Comparative reflections might have slightly altered the conclusions reached here too. Due to the economic position of Hungarian Jewry, the relative value of what was expropriated during the process of robbing them might have exceeded those in practically every other European country. This local specificity might indeed have significantly contributed to the radicalization of local processes but, as the continent-wide history of the Holocaust shows, it did not cause such radicalization alone.
Beyond covering all these aspects, Ungváry also offers an interpretation of the development of Hungarian history in the 20th century across the epochal divide of 1945. As part of his search for trends across this divide, the author makes repeated remarks on anti-German attitudes as well as on the expulsion of Germans after the war. He also argues that significant tools of a planned economy were already applied during peacetime, even if state discrimination became more encompassing in the late 1940s (p. 195). He ultimately maintains that “the practices of an omnipotent state gained the upper hand” in the economic life of the country “between 1939 and 1941” (p. 398).
In sum, Ungváry analyzes 20th century state criminality without observing society merely from above. One of the main lessons the book offers is that the interventionist and increasingly “omnipotent” state was not forced on the population by a select few but its establishment had numerous active participants. As totalitarian theory can hardly allow for the decentralized working of power in society, the abundant empirical evidence of how cumulative radicalization followed and the narrative of the rise of the omnipotent state are somewhat at odds though.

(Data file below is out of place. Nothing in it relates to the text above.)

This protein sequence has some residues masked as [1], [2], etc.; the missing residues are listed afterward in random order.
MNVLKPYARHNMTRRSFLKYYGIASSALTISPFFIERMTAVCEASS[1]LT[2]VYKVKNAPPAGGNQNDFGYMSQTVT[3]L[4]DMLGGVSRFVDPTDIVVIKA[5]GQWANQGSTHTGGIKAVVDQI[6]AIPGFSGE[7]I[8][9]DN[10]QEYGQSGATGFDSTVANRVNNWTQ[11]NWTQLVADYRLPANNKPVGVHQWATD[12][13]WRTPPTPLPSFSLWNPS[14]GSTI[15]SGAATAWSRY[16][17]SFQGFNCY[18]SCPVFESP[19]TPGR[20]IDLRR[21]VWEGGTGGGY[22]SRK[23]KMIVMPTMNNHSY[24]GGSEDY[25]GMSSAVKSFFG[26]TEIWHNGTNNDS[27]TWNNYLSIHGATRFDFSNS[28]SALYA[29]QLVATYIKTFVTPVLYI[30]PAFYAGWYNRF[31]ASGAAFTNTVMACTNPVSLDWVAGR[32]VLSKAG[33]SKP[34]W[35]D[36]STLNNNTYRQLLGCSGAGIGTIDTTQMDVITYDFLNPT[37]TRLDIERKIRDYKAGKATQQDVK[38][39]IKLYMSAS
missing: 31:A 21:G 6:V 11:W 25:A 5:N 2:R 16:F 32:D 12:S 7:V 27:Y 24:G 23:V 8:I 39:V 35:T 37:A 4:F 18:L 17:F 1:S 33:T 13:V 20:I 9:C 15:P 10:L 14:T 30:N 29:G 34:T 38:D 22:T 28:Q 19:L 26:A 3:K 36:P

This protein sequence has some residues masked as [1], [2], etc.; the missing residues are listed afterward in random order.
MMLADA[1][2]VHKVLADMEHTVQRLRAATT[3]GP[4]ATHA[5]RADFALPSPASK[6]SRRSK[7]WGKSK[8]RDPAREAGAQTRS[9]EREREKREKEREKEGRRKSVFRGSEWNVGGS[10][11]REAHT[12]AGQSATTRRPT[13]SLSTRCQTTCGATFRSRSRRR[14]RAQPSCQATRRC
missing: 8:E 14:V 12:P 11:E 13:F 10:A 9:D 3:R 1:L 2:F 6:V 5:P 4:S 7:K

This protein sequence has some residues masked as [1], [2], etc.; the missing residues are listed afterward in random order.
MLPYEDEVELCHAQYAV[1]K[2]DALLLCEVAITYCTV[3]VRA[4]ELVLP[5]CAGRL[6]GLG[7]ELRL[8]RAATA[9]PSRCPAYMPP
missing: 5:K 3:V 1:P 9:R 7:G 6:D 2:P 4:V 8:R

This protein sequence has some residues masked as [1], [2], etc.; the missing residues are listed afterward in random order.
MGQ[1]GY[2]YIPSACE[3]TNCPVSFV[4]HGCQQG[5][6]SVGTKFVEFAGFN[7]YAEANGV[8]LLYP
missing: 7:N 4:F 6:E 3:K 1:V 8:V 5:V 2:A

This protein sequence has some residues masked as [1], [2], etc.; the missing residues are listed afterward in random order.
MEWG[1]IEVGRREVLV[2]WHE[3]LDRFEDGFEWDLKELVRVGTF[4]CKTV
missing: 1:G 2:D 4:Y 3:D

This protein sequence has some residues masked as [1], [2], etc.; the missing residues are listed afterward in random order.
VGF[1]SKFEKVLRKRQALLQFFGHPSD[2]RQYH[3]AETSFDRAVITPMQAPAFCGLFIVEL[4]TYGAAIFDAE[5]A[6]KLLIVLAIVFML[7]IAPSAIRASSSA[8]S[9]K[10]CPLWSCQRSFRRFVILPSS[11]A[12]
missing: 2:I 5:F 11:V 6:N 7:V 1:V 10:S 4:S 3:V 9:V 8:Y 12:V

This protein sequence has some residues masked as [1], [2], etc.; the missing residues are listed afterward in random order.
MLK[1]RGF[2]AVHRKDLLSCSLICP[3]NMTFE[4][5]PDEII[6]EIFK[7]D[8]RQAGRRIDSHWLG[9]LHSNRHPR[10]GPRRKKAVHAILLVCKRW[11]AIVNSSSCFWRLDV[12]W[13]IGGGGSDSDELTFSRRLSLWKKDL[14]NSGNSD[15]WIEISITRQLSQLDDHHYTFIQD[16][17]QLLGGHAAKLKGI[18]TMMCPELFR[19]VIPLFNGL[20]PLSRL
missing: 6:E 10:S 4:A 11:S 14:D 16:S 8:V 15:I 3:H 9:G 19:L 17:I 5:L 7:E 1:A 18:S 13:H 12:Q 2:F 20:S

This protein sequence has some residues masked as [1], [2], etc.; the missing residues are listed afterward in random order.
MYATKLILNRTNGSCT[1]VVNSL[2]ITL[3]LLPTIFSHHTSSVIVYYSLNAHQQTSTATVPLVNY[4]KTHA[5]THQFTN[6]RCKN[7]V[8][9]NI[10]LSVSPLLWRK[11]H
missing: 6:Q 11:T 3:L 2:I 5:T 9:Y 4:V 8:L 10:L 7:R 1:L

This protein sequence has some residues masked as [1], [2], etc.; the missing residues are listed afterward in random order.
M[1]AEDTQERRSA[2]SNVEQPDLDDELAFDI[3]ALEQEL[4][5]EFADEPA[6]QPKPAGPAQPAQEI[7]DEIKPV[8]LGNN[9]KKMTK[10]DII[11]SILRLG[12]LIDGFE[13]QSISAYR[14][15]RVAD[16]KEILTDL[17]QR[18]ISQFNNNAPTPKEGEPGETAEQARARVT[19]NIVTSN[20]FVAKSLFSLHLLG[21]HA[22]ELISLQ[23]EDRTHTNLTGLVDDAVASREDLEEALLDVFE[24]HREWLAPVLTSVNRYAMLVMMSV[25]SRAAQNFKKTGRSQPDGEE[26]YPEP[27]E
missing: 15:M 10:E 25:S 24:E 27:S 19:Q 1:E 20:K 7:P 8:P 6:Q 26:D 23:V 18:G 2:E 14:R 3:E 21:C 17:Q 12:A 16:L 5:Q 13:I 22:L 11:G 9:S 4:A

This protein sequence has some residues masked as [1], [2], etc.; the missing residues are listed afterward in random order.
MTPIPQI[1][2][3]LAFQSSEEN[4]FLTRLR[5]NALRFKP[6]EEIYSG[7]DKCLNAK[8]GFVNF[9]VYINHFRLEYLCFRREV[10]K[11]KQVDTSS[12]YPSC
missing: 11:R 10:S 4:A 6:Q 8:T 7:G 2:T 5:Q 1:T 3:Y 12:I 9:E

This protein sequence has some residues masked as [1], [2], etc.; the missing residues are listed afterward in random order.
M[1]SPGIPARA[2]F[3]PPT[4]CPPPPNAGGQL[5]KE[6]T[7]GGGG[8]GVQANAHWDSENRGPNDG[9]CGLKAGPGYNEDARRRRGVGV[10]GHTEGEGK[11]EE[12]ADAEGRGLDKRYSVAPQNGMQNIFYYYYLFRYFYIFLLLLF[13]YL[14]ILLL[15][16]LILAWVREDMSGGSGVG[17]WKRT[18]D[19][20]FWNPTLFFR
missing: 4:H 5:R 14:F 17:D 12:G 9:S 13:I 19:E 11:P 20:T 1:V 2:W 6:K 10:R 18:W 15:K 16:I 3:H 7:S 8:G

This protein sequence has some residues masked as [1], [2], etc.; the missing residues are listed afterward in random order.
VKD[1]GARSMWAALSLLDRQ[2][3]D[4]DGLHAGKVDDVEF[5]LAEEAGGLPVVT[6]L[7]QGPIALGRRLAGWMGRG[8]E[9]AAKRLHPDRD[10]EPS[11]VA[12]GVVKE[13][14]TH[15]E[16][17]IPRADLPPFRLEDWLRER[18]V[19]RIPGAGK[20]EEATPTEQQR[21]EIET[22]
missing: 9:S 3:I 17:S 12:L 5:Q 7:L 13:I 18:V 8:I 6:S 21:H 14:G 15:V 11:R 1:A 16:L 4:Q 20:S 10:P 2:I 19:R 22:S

Scholarly publications of this importance also function as interventions in Hungarian memory politics. Nevertheless, there seems to be some tension between mapping the primarily structurally determined road toward the Hungarian Holocaust and posing the question of responsibility. A sharp moral critique of intentions can hardly fit smoothly into a primarily structural explanation of socioeconomic developments. Even so, the monograph is a highly significant addition to our understanding of Hungarian anti-Semitism and the persecution of Jews and, more generally, of Hungarian ethnicism and radical state discrimination. It formulates a sharp and timely Hungarian self-critique, even if without integrating the case of Hungary into larger European patterns.
 See Gábor Gyáni, Helyünk a holokauszt történetírásában, in: Kommentár, 2008/3, S. 13-23. Gyáni’s theses were contested by several authors. For the most elaborate rebuttal, see László Karsai, A magyar holokauszt-történetírásról, in: Kommentár, 2008/6, S. 91-104.
 Ungváry names the works of Götz Aly, Christian Gerlach and Ernst Nolte as his most important sources of inspiration (p. 613). On Hungary specifically, see Götz Aly/Christian Gerlach, Das letzte Kapitel. Realpolitik, Ideologie und der Mord an den ungarischen Juden 1944/45, Stuttgart 2002.
 Such externalization attempts are analyzed in Regina Fritz, Nach Krieg und Judenmord. Ungarns Geschichtspolitik seit 1944, Göttingen 2012.
 The topic and some of the argument of the book are similar to Gábor Kádár/Zoltán Vági, Hullarablás. A magyar zsidóság gazdasági megsemmisítése, Budapest 2005.